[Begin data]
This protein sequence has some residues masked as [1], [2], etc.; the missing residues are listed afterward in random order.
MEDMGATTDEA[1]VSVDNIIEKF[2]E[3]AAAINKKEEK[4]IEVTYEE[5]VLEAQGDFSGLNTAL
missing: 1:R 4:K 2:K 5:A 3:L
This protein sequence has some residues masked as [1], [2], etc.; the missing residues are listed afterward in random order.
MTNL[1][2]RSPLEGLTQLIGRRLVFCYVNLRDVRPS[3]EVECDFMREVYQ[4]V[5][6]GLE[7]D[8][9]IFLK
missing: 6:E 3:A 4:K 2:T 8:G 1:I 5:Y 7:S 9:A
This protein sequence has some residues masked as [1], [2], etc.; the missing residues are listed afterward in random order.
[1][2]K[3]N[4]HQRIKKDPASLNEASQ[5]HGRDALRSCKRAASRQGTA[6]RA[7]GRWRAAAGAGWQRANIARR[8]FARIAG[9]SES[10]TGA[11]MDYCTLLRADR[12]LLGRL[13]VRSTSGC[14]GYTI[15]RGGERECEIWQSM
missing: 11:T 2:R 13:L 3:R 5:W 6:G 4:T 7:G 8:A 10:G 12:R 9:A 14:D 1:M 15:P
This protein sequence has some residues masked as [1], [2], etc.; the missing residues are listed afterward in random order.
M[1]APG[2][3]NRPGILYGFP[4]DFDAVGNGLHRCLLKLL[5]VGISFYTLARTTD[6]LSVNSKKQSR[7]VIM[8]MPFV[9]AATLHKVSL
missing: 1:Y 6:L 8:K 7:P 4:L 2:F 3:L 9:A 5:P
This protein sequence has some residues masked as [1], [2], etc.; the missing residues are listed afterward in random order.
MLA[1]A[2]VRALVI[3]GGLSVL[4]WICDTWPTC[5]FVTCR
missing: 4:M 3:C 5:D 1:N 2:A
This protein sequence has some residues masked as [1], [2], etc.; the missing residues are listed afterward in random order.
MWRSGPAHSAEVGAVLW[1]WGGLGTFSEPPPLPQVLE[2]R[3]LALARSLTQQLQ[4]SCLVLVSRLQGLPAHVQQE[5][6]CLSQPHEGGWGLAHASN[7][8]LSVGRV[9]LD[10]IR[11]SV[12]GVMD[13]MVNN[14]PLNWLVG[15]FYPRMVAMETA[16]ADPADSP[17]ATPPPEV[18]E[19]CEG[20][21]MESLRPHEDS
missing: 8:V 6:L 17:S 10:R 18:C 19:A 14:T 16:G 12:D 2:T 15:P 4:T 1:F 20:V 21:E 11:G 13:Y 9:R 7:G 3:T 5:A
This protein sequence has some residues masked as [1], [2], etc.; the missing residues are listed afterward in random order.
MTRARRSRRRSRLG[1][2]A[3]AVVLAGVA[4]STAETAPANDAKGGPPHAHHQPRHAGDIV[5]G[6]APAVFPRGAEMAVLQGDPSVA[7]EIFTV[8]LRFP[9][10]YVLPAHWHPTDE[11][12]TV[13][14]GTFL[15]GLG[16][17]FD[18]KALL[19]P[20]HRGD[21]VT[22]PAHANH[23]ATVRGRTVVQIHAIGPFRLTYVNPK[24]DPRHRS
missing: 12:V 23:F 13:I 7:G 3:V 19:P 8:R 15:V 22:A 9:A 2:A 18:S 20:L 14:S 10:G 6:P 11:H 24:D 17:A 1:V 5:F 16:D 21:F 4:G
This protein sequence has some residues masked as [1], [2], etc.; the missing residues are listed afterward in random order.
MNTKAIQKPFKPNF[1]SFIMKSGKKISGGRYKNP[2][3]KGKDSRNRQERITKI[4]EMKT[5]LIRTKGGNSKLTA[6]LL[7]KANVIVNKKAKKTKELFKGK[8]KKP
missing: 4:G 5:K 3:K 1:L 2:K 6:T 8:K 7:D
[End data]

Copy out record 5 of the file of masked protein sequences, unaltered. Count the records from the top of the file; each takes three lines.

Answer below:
This protein sequence has some residues masked as [1], [2], etc.; the missing residues are listed afterward in random order.
MLA[1]A[2]VRALVI[3]GGLSVL[4]WICDTWPTC[5]FVTCR
missing: 4:M 3:C 5:D 1:N 2:A